Life is changing. Every day. So what to do?
I am going to be a parent. In less than 6 months there will be an infant under my care (and of course the care of my wife).
I’m excited. And honestly, I’m scared shitless.
This weekend we picked up a crib and dresser from some of our wonderful amazing friends. And things got just a little bit more real.
I have fears. Fears about how this illness will impact my ability to parent. Fears about my ability to raise a child in general.
I know that it is entirely normal to have these fears. I know that I will still be a great parent.
But I am scared.
And it is hard to fight these fears. I don’t know how, other than to keep going. I know I’m great with kids. But I know I get stressed out and react in ways that are less than beautiful. I fear that the stress of having an infant will shut me down and I will have post partum depression(even though I’m not carrying).
These specific fears are new and foreign to me. This is a daunting responsibility. One I take very seriously.
I have never been a parent before. This is the unknown and I am leaping in headfirst and what if the pool isn’t filled with water and what if. . .
And what if it’s the best thing I ever do?
What if I find a fulfillment and wonder and beauty I have never known before?
What if this fear simply means I realize the great responsibility being placed on my shoulders?
What if I am an amazing parent?
I could choose to drown in the fears. I could do that easily. I’ve done it many times before. Getting caught up in my own headspace is something which comes naturally to me.
What matters is that I give those fears their voice. I let myself have them. But I come back at them with the other what ifs.
Living in fear is a choice.
I choose to combat the fear.
What do you choose?
There are days where I find myself wallowing in the thought of “What the hell am I even doing?” Why do I have this blog, what’s the point, no one’s reading it, and all of the other bullshit we tell ourselves every day. If I am good at anything, it is lying to myself about my value or the value of what I am doing.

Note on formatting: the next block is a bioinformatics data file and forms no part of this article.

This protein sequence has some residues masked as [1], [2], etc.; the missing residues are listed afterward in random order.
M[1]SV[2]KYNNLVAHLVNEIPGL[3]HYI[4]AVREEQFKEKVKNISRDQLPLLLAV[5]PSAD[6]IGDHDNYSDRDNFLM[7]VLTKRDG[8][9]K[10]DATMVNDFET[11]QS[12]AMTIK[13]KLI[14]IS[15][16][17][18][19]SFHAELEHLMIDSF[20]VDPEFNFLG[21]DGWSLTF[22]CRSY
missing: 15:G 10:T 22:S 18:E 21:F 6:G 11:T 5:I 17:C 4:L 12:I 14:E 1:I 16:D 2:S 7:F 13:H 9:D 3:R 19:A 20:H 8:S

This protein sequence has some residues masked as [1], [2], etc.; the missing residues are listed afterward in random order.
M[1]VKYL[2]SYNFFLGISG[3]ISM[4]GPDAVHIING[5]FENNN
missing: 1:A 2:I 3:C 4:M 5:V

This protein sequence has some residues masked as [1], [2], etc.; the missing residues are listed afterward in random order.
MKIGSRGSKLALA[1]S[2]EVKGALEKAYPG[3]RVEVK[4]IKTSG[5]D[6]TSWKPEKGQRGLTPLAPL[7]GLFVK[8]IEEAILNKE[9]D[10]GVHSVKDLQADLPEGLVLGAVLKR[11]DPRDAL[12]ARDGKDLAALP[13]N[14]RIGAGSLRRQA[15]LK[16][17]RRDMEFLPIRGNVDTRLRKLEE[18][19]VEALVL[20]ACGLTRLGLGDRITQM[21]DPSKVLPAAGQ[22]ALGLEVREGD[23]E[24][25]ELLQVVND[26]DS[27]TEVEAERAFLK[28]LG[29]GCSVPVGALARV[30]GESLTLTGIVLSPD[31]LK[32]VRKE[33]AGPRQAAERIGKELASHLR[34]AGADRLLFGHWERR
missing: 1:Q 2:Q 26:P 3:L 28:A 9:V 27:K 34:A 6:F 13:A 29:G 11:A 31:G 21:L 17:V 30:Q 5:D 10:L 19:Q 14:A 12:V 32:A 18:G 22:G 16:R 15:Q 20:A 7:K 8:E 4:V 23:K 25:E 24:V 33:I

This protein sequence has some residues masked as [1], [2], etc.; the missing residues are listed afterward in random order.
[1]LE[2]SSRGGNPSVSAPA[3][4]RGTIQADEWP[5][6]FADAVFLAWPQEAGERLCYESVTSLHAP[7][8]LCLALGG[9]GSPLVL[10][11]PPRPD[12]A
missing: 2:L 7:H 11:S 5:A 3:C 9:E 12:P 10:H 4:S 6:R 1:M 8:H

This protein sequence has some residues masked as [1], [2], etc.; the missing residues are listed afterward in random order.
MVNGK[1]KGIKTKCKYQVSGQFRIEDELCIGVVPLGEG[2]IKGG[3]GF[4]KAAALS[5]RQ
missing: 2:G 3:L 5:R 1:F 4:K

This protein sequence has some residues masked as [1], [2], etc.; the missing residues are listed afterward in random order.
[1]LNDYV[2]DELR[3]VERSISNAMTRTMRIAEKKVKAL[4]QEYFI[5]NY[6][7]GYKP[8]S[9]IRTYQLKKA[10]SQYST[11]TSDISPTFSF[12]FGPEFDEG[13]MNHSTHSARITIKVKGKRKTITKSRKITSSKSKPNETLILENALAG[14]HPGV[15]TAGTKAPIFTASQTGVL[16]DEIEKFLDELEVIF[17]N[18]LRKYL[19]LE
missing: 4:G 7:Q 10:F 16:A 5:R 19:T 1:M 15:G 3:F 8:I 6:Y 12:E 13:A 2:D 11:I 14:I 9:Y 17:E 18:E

But I have an answer for those thoughts. I find that answer every Thursday night when I walk into a room filled with 25+ very loud teenagers. I help run an LGBTQ* teen group in the town I live, and through that group I have found myself. I have found my voice. I have found that thing that pushes me to be the best I can be.
This work is easily the most fulfilling thing I have ever done, but it can also be the most heartcrushing. I see these kids one night a week. And I see them. I see their self harm scars. I hear about their medication changes, their hospital stays. I see them smile when they announce their new name, one which fits their gender identity. I see them grow and advocate for themselves. I see them struggle in a society which either ignores them or tells them they are not good.
LGBTQ* teens are a vulnerable population. The homelessness rates are through the roof, self harm and suicide occur more often among LGBTQ* teens than other populations. Many people decide that these numbers prove that LGBTQ* people are sick, or wrong. The interesting thing is, you take LGBTQ* teens with a supportive environment, and their numbers begin to match the national averages.